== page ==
DIN sockets feature on a number of hi-fi integrated amplifiers and preamps but it makes it difficult for users of such equipment to use different interconnect cables that only come with RCA/phono plugs.
Equipment made by Naim, Bang & Olufsen, Quad, Meridian and Audiolab can feature 180 degree 5 pin DIN sockets for input and output connections. Often when shopping for the right cable confusion arises because things like tape outputs cross over to different pins on tape inputs and the like.
This DIN breakout cable solves the problem of connecting 5 pin DIN equipment with RCA phono jack equipment.
All connectors have hard gold plated contacts. Click image for enlargement.
Online Exclusive Direct Price: £89.00 (including 20% UK VAT but excluding shipping)
Low memory makes the Spatia the most spatial speaker cable you'll ever need. Music consists of rapid changes in asymmetrical waveforms which due to capacitance are remembered by cables and confuse the spatiality, upsetting the sound stage and often altering tonality.
What you need to guarantee the most spatial and tonally correct musical performance from your speakers are the Spatia low memory speaker cables
OK, you've heard all of the tall stories hi-fi can offer and then some.
Therefore you'll not believe that replacing the metal links on bi-wirable speakers with our Spatia Links could make any difference?
And you probably will think we made this customer appraisal up:
"Fitting the Spatia Links however, has dramatically improved the sound, with the bass coming through, providing a deeper and richer sound throughout. I am playing Led Zeppelin's Physical Graffiti (a fave from my teenage years) and I cannot believe the change in how it now sounds."
So we're not saying any more about them.
(but if you are intrigued please contact us)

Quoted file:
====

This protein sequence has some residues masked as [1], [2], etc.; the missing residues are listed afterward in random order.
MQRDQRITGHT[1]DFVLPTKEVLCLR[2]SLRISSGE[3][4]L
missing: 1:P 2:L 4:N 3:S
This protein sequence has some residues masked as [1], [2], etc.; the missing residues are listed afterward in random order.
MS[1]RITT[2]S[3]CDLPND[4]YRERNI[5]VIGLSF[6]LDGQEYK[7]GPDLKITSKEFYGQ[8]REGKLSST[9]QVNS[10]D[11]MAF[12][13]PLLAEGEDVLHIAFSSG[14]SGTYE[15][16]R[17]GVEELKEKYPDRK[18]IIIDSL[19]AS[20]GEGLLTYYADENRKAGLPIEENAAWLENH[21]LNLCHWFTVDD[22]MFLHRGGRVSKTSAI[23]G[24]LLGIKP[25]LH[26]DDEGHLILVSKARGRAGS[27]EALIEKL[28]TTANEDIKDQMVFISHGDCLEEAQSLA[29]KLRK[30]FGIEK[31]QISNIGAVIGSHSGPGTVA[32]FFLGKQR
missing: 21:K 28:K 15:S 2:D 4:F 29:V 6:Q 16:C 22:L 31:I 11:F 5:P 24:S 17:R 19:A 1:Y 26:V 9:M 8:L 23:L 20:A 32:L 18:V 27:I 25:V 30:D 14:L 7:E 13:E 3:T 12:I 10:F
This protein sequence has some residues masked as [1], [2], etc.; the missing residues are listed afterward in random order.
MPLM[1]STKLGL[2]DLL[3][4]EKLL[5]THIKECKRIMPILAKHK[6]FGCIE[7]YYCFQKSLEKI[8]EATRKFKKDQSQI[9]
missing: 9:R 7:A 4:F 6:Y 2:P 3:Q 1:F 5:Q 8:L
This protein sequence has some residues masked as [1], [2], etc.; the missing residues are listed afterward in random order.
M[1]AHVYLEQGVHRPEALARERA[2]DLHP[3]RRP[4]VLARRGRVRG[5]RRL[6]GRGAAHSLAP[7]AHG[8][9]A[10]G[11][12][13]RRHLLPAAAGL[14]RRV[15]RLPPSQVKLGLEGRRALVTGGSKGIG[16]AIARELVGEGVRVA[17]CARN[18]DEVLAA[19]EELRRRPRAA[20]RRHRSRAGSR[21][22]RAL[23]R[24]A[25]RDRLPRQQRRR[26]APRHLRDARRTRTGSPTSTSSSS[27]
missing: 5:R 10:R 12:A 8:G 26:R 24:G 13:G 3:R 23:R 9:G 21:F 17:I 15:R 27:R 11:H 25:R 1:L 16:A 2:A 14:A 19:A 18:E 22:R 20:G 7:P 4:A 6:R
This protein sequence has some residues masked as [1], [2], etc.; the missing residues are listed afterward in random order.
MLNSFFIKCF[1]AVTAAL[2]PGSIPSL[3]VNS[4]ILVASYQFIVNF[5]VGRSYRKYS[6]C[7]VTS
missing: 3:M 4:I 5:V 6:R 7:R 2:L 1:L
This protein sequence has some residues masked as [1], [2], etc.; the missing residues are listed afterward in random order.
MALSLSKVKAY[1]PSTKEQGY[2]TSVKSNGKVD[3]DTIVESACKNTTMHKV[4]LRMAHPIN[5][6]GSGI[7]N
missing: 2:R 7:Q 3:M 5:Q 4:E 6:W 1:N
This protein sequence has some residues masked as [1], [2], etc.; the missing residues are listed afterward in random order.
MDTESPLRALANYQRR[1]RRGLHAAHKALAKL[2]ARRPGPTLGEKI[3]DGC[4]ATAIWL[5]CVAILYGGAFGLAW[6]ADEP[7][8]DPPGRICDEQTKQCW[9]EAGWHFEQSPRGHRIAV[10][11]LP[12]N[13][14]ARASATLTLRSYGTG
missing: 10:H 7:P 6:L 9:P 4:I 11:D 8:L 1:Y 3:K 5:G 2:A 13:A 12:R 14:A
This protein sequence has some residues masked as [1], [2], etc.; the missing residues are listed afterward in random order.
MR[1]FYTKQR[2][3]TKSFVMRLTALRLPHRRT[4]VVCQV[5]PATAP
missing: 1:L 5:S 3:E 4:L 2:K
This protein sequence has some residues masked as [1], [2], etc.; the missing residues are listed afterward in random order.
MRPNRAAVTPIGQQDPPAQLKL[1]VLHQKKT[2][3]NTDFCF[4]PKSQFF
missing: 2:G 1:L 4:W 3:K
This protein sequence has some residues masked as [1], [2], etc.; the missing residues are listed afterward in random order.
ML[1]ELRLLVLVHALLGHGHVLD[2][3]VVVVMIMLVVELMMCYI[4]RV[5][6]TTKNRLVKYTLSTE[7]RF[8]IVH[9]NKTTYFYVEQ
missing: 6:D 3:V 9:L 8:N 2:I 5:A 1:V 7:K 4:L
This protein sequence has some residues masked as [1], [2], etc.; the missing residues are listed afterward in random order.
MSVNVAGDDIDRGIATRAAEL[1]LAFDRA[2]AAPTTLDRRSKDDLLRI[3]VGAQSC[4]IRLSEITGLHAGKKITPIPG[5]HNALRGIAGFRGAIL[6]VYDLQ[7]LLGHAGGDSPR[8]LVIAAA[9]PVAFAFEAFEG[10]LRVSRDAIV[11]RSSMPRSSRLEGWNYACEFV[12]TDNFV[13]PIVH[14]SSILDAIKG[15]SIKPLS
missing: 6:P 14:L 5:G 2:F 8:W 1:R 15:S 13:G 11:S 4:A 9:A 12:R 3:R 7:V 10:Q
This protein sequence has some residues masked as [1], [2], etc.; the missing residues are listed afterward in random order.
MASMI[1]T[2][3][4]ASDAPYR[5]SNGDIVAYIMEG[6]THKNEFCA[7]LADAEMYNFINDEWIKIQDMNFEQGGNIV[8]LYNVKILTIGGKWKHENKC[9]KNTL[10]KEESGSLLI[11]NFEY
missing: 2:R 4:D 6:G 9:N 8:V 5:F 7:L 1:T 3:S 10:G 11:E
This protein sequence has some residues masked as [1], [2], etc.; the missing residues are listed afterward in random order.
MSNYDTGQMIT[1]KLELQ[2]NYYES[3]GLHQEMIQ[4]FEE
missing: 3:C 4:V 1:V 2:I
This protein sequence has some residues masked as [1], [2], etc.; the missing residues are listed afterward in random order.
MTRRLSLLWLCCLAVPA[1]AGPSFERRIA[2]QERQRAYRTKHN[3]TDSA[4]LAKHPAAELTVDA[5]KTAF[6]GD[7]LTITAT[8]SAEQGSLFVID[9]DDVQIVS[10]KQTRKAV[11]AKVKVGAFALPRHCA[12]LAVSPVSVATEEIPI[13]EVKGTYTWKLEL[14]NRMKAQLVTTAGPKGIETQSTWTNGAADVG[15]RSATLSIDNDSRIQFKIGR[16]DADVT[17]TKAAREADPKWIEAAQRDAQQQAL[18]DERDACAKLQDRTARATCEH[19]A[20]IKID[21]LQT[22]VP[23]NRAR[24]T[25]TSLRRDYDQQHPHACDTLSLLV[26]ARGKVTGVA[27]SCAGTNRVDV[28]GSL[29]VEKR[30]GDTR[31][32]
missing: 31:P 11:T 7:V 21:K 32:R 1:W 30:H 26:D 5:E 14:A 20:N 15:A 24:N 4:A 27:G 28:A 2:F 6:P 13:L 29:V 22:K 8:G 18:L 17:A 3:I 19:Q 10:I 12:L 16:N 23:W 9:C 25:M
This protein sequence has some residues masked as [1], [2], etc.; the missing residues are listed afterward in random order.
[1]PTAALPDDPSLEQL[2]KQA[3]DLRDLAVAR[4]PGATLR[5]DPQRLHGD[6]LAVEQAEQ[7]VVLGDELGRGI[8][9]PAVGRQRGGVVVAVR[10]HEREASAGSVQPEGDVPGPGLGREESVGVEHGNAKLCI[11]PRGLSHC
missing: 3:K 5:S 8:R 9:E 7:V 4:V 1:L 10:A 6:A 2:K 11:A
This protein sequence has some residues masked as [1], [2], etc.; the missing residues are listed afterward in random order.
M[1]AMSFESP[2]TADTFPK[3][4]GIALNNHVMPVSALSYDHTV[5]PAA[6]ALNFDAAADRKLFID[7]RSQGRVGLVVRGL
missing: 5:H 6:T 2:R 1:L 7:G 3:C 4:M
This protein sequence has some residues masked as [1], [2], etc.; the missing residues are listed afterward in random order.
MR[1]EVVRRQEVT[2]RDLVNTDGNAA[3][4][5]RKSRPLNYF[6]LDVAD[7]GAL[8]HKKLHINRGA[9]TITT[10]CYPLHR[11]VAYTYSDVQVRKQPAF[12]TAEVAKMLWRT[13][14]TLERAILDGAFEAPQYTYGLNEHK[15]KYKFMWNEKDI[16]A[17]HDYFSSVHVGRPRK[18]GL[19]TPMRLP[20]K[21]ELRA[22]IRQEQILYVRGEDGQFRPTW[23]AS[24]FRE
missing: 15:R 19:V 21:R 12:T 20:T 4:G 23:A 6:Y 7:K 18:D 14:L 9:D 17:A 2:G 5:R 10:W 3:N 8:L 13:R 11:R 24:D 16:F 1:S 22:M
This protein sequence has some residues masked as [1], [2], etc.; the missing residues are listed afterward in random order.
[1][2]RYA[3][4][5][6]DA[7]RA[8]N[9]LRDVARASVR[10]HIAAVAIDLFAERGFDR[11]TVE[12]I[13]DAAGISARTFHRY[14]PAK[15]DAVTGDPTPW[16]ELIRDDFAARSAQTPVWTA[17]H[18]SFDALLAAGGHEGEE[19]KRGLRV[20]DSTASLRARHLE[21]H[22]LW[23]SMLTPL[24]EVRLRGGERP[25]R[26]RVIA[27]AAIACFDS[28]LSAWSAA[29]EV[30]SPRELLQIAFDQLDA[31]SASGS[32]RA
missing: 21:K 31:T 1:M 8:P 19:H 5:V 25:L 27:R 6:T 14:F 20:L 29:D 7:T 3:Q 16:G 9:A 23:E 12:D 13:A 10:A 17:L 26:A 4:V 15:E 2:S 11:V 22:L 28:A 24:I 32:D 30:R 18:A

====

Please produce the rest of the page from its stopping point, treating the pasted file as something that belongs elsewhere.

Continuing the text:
Balanced: the signal is split by the output of a device into two phases - one part of the alternating current music waveform going positive whilst the other is going negative. The signals are said to be differential and are combined by a differential input stage at the receiving device. A pair of conductors for each phase is required and these conductors are twisted such that any noise/interference they pick up is common to both of them (common mode). The differential receiving input "looks" for the difference signal and thus common mode noise/interference is rejected. The amount of rejection of the receiving device, or the accuracy of balance from the source device which can compromise the receiving devices rejection, can vary from one product to another, and the addition of an overall shield to the cable to surround the pair of conductors, which is connected to each devices ground, assists with noise/interference rejection. Balanced interconnection is only of real benefit when connecting pieces of equipment some distance from one another.
Balun: a device to convert single-ended to balanced, or balanced to single-ended.
Break-out cable: a cable or number of cables coming out or entering a small connector to facilitate the use of a number of cables, or larger cables, having different connectors, to or from it.
Coax: short for coaxial — a cable having a central conductor surrounded by a shield spaced away from the central conductor by an equal amount - in other words, concentric.